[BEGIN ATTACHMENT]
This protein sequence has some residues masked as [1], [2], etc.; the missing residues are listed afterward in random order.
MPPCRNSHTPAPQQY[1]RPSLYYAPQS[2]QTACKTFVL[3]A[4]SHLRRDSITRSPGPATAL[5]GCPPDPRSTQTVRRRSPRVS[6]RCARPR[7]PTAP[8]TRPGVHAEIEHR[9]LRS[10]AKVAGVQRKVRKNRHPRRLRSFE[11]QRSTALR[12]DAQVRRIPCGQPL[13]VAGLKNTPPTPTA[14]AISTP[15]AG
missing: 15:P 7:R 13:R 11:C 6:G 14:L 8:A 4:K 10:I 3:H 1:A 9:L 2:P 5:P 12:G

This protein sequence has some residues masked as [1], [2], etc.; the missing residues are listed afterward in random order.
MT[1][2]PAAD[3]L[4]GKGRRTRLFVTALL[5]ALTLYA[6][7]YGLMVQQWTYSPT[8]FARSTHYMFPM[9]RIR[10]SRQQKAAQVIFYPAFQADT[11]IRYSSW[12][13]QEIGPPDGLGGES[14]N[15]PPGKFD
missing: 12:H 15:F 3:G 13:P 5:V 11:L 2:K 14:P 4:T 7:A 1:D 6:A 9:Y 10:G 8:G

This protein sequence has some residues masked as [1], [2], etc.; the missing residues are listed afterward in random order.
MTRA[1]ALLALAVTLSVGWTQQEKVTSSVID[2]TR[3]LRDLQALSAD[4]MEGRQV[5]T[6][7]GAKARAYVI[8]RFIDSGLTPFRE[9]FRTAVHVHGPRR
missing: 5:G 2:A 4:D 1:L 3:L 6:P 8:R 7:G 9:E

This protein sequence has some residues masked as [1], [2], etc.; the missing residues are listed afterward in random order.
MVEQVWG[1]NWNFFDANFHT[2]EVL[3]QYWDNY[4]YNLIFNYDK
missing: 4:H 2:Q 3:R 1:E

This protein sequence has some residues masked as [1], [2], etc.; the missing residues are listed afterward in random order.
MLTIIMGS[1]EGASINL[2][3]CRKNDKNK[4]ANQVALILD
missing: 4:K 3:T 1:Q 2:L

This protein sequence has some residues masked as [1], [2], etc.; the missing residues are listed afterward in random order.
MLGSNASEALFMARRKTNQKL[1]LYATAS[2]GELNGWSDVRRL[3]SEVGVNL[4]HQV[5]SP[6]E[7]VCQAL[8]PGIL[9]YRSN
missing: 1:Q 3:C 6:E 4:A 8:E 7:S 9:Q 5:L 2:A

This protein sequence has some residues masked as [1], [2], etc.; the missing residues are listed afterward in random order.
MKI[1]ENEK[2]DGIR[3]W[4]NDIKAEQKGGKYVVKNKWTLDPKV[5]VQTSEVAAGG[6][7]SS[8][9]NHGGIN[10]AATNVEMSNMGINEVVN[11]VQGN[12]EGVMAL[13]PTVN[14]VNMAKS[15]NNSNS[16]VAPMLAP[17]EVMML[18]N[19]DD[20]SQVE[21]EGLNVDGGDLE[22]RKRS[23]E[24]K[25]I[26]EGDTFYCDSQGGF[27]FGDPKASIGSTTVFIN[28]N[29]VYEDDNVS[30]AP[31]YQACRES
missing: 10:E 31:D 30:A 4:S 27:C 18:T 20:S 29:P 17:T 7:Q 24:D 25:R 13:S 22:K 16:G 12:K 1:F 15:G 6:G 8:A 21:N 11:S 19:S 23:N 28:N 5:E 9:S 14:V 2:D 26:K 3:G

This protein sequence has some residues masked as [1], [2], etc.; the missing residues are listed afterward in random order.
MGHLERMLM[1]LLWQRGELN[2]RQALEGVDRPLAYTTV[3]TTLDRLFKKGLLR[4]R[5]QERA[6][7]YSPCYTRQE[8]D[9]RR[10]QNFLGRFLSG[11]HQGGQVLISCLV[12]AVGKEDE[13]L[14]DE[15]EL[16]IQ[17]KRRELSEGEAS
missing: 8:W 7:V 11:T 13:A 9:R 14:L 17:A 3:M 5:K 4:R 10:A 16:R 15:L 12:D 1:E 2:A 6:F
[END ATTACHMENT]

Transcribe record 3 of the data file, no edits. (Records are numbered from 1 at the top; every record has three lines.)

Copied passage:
This protein sequence has some residues masked as [1], [2], etc.; the missing residues are listed afterward in random order.
MTRA[1]ALLALAVTLSVGWTQQEKVTSSVID[2]TR[3]LRDLQALSAD[4]MEGRQV[5]T[6][7]GAKARAYVI[8]RFIDSGLTPFRE[9]FRTAVHVHGPRR
missing: 5:G 2:A 4:D 1:L 3:L 6:P 8:R 7:G 9:E